Portable Campfire

Sometimes, especially in urban settings, there is no provision for a campfire. Let me make a distinction between bonfires and campfires… a bonfire is very large and too hot to get close to, and a campfire is the right size to cook over. This reminds me of an old Indian saying: “the White Man builds a fire and backs away from it while the Indian builds a fire and hovers over it”. A campfire can be both aesthetic and practical.

The method that I use most often when I am an exhibitor is using a dedicated garbage can lid placed rim-side up on 3 rocks or bricks. This allows air-flow underneath it and protects the grass beneath it. The rim helps to contain the firewood. The lid alone will become scorched but to minimize that effect you can buffer the heat by lining it with small stones, dirt or sand before building the fire on top of it. Another convenient temporary fire tray is a metal wheelbarrow. It’s best to line it first with the materials just mentioned so as to protect the metal and wood under-structure. Terra cotta flower pot trays or chimnias should also be lined first because they are more fragile do to heat extremes.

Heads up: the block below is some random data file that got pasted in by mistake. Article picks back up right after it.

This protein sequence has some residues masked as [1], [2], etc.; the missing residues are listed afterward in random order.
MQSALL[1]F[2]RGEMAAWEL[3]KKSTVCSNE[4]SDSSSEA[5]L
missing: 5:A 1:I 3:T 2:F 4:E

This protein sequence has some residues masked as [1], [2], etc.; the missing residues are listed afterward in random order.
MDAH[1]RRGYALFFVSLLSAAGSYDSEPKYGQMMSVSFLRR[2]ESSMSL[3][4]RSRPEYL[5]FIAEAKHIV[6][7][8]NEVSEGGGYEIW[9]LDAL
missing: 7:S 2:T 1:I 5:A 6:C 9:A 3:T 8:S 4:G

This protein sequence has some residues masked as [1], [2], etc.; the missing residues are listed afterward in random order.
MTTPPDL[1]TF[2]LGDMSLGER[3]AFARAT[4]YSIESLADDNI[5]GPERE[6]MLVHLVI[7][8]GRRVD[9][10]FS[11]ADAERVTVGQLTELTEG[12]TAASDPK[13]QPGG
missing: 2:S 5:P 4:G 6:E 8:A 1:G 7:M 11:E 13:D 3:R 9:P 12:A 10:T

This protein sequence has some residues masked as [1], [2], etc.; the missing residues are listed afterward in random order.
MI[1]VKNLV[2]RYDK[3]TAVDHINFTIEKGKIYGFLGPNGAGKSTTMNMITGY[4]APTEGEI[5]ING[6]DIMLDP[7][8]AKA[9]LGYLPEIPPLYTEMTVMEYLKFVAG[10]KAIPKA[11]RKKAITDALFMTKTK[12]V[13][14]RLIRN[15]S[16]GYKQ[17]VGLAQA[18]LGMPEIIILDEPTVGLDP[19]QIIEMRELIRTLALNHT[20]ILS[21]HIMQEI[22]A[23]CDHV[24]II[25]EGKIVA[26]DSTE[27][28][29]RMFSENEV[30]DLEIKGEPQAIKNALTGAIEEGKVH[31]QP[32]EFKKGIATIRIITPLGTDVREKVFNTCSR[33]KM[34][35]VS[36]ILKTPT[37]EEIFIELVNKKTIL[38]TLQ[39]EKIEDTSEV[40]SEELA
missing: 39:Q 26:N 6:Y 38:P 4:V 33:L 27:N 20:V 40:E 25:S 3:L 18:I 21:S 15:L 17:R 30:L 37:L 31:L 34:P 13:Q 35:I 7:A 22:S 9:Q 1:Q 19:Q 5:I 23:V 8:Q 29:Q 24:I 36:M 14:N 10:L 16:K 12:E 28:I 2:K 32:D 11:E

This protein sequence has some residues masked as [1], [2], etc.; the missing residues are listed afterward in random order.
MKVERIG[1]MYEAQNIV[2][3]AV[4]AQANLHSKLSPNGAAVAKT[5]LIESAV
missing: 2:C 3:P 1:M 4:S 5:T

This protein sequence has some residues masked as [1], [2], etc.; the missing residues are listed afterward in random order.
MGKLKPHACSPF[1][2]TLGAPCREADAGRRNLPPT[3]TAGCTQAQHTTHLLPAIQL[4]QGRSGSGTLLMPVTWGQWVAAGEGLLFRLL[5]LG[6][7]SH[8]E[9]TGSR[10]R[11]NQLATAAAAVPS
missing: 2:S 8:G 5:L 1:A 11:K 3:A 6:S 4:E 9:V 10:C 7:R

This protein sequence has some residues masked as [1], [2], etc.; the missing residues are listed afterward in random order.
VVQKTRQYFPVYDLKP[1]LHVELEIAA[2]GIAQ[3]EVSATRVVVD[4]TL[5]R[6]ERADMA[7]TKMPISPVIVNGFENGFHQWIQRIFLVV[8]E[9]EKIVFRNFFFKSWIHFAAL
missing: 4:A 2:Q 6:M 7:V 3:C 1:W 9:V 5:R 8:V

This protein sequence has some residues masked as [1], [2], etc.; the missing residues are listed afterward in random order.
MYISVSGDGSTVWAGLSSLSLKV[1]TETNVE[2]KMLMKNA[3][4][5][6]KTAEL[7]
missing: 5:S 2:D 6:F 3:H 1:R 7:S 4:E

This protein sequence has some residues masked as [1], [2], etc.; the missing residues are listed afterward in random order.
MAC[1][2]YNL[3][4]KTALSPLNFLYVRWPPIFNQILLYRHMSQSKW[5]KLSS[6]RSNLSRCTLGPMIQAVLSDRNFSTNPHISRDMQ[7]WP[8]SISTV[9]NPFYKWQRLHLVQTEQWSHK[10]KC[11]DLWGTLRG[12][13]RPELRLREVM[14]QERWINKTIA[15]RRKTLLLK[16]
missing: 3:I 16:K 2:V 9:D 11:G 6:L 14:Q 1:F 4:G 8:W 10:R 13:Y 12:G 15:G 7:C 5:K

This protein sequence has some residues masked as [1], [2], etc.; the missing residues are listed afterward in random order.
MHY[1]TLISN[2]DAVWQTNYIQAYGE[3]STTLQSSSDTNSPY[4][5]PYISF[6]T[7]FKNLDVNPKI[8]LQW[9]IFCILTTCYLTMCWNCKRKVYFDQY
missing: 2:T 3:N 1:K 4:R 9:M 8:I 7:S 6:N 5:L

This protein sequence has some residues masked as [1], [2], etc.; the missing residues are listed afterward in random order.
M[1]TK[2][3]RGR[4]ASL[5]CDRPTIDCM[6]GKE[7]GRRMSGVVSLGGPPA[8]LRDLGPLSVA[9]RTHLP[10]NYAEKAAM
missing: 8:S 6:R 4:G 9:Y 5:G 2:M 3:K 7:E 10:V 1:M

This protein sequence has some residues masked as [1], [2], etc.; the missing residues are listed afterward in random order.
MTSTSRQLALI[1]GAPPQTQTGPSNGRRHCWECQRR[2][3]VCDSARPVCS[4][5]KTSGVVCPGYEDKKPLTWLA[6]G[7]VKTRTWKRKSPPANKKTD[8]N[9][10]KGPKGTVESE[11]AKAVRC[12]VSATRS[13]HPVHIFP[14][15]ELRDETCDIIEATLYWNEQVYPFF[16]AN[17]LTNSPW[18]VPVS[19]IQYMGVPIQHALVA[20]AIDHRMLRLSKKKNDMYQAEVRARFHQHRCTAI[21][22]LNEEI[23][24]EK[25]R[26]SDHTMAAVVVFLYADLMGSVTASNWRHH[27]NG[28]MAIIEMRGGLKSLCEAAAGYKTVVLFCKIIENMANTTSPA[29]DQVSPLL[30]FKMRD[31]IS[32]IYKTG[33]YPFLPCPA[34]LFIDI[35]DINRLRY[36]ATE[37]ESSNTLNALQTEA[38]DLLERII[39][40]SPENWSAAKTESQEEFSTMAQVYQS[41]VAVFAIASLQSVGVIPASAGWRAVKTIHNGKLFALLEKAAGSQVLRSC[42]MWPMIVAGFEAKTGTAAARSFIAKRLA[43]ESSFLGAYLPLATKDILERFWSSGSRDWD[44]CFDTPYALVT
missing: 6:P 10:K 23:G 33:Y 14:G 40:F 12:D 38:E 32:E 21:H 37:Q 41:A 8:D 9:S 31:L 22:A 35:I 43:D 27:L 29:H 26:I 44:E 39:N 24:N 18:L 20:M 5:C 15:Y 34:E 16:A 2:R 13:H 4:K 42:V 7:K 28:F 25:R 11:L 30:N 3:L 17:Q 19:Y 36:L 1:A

In any case, these temporary fireplaces when elevated protect the ground or surface beneath while minimizing damage and can often virtually leave no trace once removed.

Bookmark and Share

4 thoughts on “Portable Campfire

  1. We use the temporary fire method all the time around the house and when camping. I have used old plow discs, snow shovels, old charcoal grills, pieces of 55 gallon drums,and metal wheel barrows.
    Thanks Ken


  2. You have a delightful and informative web site! I would like to get my little girl (age 8) interested in survival skills. She is starting to show the “heart of a rifleman,” and is about ready to go out on weekend jaunts with Daddy. She, her little brother, and Mom are already avid campers, but we can do better!



  3. thanks for the post, inspired me to make a low impact fire pit. i used a large steel mixing bowl, some rocks in the bottom to absorb heat, and the frame to an end table for elevation. works great and light for traveling.


  4. My grandmother had a snappier version of that saying:

    “Indian build little fire – cook food. White man build big fire – cook self.”

Leave a Reply

Your email address will not be published. Required fields are marked *

You may use these HTML tags and attributes: <a href="" title=""> <abbr title=""> <acronym title=""> <b> <blockquote cite=""> <cite> <code> <del datetime=""> <em> <i> <q cite=""> <strike> <strong>

Current ye@r *